Connected devices were the top source of revenue growth for mobile operators last year, but without new pricing plans, that growth could stall, according to data released today by Chetan Sharma. And so far AT&T is on a tear when it comes to M2M growth.
Carriers’ data revenue hit $12.5 billion in the first quarter of 2010. However, they face two challenges: a saturated market and users who are boosting their consumption of data faster than carriers are boosting their data revenue. The Internet of things will help.
Mobile data consumption continues to surge, as Chetan Sharma notes in his latest update of the U.S. mobile industry, but data revenues aren’t keeping pace. That explains why AT&T and Verizon — which dominate mobile the mobile data market — are moving toward metered billing.
About a year after China issued 3G licenses to its three national carriers iSuppli predicts wireless data revenue in the country will rise to $19.3 billion in 2009, up from $16.3 billion in 2008. It’s a big opportunity for device makers, app companies and the carriers.
New devices, app stores and rising mobile broadband usage continue are changing the way consumers and businesses interact with the cellular infrastructure and even the Internet. This is causing power to shift from the carriers to other players — something carriers are unable to admit.
The floundering economy hasn’t kept consumers from spending on mobile data, according to the latest quarterly report on the wireless industry from Chetan Sharma, one of our GigaOM Pro analysts. U.S. data service revenues grew 27 percent year-over-year in the third quarter, Sharma reported, with Verizon Wireless (s vz) and AT&T (s t) accounting for 80 percent of the rise, underscoring what I wrote last week about how the rich carriers are getting richer. Given the investment needed to build out new networks, and the incredible growth in data, both the smaller carriers and U.S. regulators should mind the growing gap between those that are raking in the wireless data dough and those that are not. Read More about With Wireless Data, Smaller Carriers Must Mind the Gap
In what looked like a scene from a candy-colored Red Dawn, 100 Skydivers descended on San Francisco today as part of a T-Mobile promotion (they formed “T”s in mid-air). Normally we wouldn’t report on such a thing, but some of them were landing right outside our office, which presented a perfect opportunity to break out the li’l Flip and shoot a very uncommon occurrence (which cost T-Mobile a reported $20,000 just to get permission from the city). For more photos, visit the T-Mobile Forums.
I still don’t much about the Linux-based Plaszma operating system on the Zii EGG, but information abut the native browser landed today. A version of the popular Opera mobile browser will be fully integrated into the ZMS-05 processor powering the device. As I read it, the Opera Devices SDK version 9.7 is what the EGG will work with, much like the Opera browser on the Nintendo DS handheld gaming device.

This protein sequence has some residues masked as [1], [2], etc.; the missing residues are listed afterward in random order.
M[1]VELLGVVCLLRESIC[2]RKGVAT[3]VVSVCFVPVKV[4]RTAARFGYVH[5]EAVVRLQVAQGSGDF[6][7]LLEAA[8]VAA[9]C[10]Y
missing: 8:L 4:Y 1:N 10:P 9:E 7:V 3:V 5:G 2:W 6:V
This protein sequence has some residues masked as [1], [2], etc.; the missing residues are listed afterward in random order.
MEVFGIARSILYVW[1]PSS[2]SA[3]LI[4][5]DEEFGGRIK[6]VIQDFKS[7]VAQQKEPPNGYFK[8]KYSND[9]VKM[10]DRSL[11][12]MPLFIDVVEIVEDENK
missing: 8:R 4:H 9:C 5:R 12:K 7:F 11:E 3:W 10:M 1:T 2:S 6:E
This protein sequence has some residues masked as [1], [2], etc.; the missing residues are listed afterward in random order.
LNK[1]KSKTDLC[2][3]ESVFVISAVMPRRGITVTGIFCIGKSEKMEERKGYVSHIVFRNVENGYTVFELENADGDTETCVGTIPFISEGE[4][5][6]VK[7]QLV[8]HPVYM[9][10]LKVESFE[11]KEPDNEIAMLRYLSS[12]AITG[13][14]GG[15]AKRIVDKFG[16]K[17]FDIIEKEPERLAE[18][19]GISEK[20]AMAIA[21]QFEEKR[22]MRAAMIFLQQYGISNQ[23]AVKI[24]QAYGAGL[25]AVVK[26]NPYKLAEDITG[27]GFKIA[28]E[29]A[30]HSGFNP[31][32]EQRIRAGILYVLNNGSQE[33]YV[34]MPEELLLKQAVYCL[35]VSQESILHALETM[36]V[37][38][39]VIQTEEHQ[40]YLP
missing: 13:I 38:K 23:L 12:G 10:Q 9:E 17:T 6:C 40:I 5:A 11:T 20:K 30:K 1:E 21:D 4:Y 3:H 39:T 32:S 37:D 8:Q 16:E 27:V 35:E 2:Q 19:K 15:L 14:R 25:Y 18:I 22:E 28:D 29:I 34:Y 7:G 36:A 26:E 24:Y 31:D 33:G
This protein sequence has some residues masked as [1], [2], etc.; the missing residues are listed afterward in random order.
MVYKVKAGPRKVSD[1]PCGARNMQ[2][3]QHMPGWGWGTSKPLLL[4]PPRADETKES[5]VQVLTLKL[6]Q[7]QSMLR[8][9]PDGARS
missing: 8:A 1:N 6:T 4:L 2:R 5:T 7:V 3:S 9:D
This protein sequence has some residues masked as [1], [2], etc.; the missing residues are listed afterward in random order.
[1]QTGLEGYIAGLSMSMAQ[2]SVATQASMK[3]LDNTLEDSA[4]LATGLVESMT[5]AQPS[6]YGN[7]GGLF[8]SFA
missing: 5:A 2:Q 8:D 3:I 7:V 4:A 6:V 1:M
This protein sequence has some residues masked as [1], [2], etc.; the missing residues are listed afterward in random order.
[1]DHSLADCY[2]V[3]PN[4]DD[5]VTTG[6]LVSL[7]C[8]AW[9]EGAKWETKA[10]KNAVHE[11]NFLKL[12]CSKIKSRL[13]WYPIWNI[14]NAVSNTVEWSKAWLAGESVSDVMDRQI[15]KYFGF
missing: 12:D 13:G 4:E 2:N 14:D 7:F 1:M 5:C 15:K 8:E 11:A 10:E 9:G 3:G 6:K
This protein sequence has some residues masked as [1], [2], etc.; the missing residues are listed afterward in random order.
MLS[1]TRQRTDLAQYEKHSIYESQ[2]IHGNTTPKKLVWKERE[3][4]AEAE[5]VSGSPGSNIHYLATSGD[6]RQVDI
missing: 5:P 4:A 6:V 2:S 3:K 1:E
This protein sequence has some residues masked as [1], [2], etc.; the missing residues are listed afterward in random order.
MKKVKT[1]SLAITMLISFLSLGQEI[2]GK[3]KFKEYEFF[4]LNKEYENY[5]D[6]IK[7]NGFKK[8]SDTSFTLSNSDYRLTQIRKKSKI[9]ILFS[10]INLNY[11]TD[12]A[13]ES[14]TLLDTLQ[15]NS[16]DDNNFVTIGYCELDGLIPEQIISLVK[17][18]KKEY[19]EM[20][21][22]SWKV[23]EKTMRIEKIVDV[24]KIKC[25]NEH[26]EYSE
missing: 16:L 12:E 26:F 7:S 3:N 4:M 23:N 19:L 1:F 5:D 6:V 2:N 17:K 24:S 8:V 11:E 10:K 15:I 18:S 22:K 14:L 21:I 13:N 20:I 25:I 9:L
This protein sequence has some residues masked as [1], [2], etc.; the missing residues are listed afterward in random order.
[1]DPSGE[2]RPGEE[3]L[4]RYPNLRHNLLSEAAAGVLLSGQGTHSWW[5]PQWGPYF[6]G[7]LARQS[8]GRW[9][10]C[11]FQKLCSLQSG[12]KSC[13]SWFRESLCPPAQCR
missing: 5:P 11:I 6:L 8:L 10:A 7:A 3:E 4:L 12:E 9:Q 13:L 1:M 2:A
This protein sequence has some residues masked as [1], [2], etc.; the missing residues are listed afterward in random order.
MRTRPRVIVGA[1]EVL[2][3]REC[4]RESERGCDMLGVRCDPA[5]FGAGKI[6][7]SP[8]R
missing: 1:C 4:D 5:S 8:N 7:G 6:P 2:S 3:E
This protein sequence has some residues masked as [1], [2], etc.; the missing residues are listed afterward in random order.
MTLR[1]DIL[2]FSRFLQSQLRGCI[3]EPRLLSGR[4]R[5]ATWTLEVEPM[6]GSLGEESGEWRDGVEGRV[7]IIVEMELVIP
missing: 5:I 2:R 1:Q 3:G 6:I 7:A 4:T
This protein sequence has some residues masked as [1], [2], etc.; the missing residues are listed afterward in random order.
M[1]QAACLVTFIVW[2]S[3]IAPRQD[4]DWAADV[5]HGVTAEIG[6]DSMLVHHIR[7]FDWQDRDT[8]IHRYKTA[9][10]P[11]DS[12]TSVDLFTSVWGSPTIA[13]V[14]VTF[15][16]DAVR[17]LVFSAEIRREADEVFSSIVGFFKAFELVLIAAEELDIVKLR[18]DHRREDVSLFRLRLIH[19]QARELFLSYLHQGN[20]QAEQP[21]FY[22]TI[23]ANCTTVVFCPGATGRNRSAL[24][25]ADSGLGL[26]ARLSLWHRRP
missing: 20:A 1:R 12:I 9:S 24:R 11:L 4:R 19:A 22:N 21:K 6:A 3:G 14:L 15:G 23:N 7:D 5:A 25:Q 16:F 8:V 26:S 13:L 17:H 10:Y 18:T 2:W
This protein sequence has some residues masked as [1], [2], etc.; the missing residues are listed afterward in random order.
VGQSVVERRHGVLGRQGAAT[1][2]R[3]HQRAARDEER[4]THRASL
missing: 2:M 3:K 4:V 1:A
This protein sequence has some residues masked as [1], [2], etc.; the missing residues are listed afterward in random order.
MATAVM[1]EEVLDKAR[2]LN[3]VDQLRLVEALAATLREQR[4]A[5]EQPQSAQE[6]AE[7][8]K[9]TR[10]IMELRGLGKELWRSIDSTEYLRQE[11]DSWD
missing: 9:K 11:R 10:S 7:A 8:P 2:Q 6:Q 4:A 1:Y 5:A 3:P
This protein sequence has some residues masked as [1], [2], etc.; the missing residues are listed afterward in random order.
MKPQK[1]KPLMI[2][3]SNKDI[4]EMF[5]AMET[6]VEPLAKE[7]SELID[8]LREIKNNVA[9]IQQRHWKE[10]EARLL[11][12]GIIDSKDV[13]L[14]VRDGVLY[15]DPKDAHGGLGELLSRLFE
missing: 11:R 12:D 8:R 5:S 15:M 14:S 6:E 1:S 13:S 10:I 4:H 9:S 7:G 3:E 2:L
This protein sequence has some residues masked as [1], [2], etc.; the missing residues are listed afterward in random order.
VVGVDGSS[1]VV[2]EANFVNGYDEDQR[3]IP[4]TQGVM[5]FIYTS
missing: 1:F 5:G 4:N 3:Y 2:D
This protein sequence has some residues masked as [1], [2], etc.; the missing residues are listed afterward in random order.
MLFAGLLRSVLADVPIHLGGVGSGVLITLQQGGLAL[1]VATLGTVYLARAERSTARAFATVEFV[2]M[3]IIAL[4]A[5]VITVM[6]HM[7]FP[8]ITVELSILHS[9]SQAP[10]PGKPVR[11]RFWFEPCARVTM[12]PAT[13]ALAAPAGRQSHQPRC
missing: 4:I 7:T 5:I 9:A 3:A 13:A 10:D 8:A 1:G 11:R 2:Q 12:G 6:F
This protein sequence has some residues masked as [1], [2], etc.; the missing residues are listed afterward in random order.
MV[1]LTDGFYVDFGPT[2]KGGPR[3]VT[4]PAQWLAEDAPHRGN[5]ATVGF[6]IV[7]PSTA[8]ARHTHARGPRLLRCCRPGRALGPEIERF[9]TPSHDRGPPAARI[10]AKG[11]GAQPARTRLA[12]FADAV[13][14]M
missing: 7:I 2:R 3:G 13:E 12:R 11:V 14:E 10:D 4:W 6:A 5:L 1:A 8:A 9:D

Although the EGG supports Google Android (s goog), my suspicion is that Opera won’t be available when running Android — only in the Plaszma environment. This news gives me hope that the browsing capabilities will be fairly robust on this unique handheld.
Is that enough to open my wallet for $399 and a development version of the device? Not just yet. Although Android is maturing, I don’t know anything about the Plaszma operating system, nor do I know what application support it will have out of the gate. We already know that the device doesn’t offer traditional voice support, so apps is where it’s at in my book.
In the U.S., which has a population of 304 million, there are about 270 million cell phone subscriptions. With a market this saturated, the conventional wisdom is that there’s not much room for growth, especially as the amount paid for voice declines. And this is why mobile data has loomed so large for carriers in the last few years. According to the CTIA, a cellular industry association, wireless data service revenues for the year 2008 rose to more than $32 billion — a 39 percent increase over 2007, when they totaled $23.2 billion. Wireless data revenues for 2008 amounted to nearly 22 percent of all wireless service revenues.
So now that the market for phones is saturated, carriers are positioning to gain in the next wireless revolution, based on data connections. But selling data plans to people is going to become more expensive in the next 5-10 years as more consumers seek to use them. Read More about What Will Carriers Do When the Data Gravy Train Derails?
The wireless industry is poised at a precipice between the potential for incredible growth and a recession that could deepen and set wireless data adoption back, according to analysis by Chetan Sharma of Chetan Sharma Consulting. He writes in his 2008 year-end and fourth-quarter analysis that data revenue in the U.S. hit $34 billion for the year, while the global wireless data industry crossed 4 billion in subscriptions and $1 trillion in total revenues. Read More about After Solid 2008, U.S. Wireless Data Revenues May Slow